Islamabad had a busy day, because of Chinese President Xi Jinping arrived in Pakistan to launch projects linking the allies worth US$46 billion.
President Xi Jinping promised to build roads, ports and power plants on the first visit by a Chinese head of state to Pakistan in almost a decade.
Xi and Prime Minister Nawaz Sharif witnessed the signing of 51 pacts on Monday, including an ''All-Weather'' strategic partnership that seeks to formalize longstanding defense ties between the nations.
The agreements signed were valued at $28 billion, according to Pakistani Planning Minister Ahsan Iqbal. The infrastructure and energy projects are aimed at establishing a Pakistan-China “economic corridor” between Pakistan’s southern Gwadar port on the Arabian Sea and China’s western Xinjiang region.
Pakistani Parliament defense committee chairman Mushahid Hussain Sayed said, the plan is part of China’s aim to forge “Silk Road” land and sea ties to markets in the Middle East and Europe, and reflects a shift of economic power in the region to China.
“Pakistan, for China, is now of pivotal importance. This has to succeed and be seen to succeed,” he added.
A network of roads, railways and pipelines, is to pass through Pakistan’s poor Baluchistan Province, where a long-running separatist insurgency, which the army has again vowed to crush, will raise doubts about the feasibility of the plan. Recently 20 laborers were killed by extremist separatists.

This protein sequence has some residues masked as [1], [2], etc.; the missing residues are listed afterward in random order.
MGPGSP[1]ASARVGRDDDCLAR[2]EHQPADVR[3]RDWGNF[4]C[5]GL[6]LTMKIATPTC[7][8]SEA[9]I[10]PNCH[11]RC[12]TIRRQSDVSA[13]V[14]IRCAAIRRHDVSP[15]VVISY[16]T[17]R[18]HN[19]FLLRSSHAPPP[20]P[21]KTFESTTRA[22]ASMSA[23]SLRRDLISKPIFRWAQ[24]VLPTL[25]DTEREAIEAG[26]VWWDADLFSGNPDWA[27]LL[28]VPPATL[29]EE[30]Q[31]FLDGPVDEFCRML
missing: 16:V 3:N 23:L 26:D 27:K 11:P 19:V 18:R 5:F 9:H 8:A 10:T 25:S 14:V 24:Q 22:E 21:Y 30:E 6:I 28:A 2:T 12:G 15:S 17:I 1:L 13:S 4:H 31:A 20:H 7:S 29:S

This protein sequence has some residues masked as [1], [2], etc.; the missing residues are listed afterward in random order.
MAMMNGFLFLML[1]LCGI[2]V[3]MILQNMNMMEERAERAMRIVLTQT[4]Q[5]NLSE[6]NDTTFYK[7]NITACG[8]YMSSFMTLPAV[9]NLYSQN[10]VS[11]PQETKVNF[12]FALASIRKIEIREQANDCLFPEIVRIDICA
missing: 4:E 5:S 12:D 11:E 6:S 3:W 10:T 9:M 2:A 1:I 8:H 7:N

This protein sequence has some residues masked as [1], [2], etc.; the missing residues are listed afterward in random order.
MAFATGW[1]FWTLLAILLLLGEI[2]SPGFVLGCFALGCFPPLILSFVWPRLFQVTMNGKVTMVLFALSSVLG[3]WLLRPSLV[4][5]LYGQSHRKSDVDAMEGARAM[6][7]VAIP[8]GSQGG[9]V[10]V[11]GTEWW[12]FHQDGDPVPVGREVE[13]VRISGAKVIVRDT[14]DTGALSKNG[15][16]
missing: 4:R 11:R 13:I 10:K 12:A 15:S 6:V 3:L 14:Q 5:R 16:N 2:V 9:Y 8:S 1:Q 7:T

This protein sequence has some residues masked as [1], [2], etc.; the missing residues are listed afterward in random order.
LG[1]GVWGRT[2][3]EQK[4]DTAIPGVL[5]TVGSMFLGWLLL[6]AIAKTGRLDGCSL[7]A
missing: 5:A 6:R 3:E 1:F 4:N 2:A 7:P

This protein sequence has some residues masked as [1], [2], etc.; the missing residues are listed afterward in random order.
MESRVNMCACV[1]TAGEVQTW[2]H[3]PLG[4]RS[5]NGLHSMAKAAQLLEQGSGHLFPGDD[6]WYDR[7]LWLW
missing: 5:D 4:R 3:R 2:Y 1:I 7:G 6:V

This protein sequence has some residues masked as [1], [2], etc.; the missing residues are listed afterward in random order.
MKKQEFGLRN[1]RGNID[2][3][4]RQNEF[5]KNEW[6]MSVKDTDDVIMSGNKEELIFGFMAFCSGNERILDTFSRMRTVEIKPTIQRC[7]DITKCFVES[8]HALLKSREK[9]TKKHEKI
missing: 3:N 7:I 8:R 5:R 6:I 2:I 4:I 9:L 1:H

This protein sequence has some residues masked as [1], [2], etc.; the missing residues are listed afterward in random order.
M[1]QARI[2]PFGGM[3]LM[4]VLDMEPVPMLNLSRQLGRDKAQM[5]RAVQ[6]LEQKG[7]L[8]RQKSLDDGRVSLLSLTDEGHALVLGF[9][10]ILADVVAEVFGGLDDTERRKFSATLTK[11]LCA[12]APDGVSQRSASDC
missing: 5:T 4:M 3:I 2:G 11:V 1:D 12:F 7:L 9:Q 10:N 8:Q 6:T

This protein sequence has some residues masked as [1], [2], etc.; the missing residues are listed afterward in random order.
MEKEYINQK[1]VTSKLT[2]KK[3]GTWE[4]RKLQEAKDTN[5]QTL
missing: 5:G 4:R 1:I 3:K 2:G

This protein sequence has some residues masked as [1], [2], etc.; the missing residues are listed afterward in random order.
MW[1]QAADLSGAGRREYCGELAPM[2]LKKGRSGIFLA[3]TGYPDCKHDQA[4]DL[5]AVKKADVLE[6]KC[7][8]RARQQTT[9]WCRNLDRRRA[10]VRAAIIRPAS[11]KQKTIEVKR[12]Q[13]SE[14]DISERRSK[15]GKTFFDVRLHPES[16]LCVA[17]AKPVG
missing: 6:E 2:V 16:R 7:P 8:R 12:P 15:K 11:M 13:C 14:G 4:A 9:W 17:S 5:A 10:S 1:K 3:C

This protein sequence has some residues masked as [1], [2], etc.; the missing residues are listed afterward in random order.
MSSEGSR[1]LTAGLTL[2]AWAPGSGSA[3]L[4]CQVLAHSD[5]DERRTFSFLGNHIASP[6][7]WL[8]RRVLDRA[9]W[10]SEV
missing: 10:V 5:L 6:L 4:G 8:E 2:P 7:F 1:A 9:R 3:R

The security of Chinese workers is a prime concern for Xi. In talks with Mr. Sharif and military leaders, Mr. Xi is also likely to raise China’s fears that Muslim separatists from Xinjiang are teaming up with Pakistani militants.
“Our cooperation in the security and economic fields reinforce each other, and they must be advanced simultaneously,” Xi said in a statement to media on the eve of his two-day visit.
Xi is expected to call for greater efforts to bring peace to Afghanistan, where Pakistan is keen to restrict the influence of its rival, India.
China is set to provide up to US$37 billion in investment for the energy projects to generate 16,400 megawatts of power, Pakistani Minister for Planning and Development Ahsan Iqbal said.
Concessional loans are to cover nearly US$10 billion of infrastructure projects.
The US has given US$31 billion to Pakistan since 2002, according to the US Congressional Research Service. About two-thirds was earmarked for security.
If realized, the investments will help Mr. Sharif to revive Pakistan's economy, which suffers from chronic power failures and an insurgency that has killed more than 50,000 people since 2001. Mr. Sharif has received a loan from the International Monetary Fund but if he fails to do so the biggest opposition of the time will lead to more distress for Sharif’s government.
On the other hand there was high security alert in Islamabad and people’s life was affected a lot. Social media saw a huge trending of Chinese President’s arrival and media channels gave full coverage to the event.